JOHN MUELLER: Today’s question has been submitted by Riccardo. Riccardo is asking, “After a 301 redirect, how long does it make Google to start ranking the new URL instead of the old-fashioned one? I did a redirect from A to B with 301, and then Google indexed both of them instead of the new one. And Google is still ranking the age-old URL.” That’s a good one, Riccardo.
Thanks for questioning. And that’s something that even the SEO team within Google wanted to ask us. Unfortunately, we can’t help the Google SEO team with SEO questions, but fortunately for you, we can help you. At a general grade, a 301 redirect is just a signal for canonicalization. You’re telling us you’d prefer to have the end sheet indexed rather than the start one.
And that’s fine. Nonetheless, we use lots of factors for canonicalization, not just redirects. I mentioned that in one of the earlier videos, very, so take a look at that. In practice, what happens here is we recognise the redirect. But we likewise look at the other factors.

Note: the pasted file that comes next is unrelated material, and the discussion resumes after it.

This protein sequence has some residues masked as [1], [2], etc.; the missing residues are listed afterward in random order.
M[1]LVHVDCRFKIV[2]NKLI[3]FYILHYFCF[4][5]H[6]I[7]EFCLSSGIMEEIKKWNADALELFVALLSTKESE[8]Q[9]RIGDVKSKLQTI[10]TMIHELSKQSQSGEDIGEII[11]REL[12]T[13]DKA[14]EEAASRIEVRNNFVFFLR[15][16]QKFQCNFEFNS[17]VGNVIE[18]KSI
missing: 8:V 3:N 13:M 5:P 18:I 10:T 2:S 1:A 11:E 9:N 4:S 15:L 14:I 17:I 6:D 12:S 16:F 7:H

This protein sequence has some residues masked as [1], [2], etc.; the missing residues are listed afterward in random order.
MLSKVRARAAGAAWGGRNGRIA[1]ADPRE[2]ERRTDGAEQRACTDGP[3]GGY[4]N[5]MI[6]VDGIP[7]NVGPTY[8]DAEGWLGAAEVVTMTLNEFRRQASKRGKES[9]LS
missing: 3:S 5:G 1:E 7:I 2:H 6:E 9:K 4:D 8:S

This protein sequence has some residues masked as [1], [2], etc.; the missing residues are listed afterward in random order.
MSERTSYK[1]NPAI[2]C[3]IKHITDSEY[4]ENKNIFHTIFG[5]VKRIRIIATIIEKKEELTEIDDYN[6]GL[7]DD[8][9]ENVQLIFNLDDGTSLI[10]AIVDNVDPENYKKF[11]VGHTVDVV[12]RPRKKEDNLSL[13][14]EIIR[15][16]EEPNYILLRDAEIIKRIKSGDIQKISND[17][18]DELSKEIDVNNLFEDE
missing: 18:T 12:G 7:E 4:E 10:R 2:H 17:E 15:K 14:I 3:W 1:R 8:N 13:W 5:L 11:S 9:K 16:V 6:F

If everything aligns, we’ll focus on the end page. To do that easier, make sure that you update the internal tie-ups, the sitemap enters, and other cites to the originating sheet so that they all point to the destination page. Another caprice here is that if you explicitly look for the age-old originate page, we’ll try to show that in search.
For example, if you specifically look for the old-time URL immediately, we’ll probably be able to show that to you, even if we’ve since switched over to the new one. You can double-check that it’s working freedom in Search Console, working the URL inspection tool there.
And there you can clearly see which URL is currently selected as canonical. And if that’s not the page that wishes to, look for signals pointing to the old URL and fix those.
Thanks for questioning, Riccardo, and don’t forget to like and agree.
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